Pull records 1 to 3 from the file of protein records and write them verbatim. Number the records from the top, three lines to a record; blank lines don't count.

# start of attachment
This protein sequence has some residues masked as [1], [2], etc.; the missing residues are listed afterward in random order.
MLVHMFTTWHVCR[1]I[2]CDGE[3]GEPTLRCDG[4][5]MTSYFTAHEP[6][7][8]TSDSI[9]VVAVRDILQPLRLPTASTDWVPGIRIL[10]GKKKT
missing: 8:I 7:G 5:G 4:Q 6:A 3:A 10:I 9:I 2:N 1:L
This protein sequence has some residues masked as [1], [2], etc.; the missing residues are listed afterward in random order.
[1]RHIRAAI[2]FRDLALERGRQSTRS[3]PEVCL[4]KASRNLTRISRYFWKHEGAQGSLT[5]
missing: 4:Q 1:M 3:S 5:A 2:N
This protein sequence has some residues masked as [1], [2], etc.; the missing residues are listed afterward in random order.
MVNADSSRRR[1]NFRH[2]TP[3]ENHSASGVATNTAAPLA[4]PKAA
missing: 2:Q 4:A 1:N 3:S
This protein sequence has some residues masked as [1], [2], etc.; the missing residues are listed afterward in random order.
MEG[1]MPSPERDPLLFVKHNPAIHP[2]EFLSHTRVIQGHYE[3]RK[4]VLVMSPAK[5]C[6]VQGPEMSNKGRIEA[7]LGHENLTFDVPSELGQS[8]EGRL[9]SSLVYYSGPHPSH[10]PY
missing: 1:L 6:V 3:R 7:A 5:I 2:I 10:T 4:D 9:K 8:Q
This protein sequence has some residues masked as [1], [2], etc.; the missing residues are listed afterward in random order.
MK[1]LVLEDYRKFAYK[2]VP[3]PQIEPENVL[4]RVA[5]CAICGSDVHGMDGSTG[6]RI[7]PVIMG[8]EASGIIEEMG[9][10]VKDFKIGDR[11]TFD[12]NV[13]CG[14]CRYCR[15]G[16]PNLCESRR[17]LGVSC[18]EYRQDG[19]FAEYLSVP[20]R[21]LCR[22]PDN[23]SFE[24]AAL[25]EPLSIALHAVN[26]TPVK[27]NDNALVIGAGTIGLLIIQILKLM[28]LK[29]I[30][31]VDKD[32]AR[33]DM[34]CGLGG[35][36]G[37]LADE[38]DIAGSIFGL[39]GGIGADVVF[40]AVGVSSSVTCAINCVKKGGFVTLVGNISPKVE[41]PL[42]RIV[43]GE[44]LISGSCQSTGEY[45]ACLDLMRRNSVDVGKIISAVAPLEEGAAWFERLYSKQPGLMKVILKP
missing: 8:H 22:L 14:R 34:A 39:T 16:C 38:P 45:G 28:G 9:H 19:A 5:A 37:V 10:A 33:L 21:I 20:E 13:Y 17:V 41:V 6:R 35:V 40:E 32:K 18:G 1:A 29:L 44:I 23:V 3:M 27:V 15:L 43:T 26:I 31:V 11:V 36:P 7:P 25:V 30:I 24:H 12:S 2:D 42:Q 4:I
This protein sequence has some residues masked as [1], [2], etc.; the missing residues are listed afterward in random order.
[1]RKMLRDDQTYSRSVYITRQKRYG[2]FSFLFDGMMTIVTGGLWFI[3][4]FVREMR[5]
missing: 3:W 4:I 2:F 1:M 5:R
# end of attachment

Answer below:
This protein sequence has some residues masked as [1], [2], etc.; the missing residues are listed afterward in random order.
MLVHMFTTWHVCR[1]I[2]CDGE[3]GEPTLRCDG[4][5]MTSYFTAHEP[6][7][8]TSDSI[9]VVAVRDILQPLRLPTASTDWVPGIRIL[10]GKKKT
missing: 8:I 7:G 5:G 4:Q 6:A 3:A 10:I 9:I 2:N 1:L
This protein sequence has some residues masked as [1], [2], etc.; the missing residues are listed afterward in random order.
[1]RHIRAAI[2]FRDLALERGRQSTRS[3]PEVCL[4]KASRNLTRISRYFWKHEGAQGSLT[5]
missing: 4:Q 1:M 3:S 5:A 2:N
This protein sequence has some residues masked as [1], [2], etc.; the missing residues are listed afterward in random order.
MVNADSSRRR[1]NFRH[2]TP[3]ENHSASGVATNTAAPLA[4]PKAA
missing: 2:Q 4:A 1:N 3:S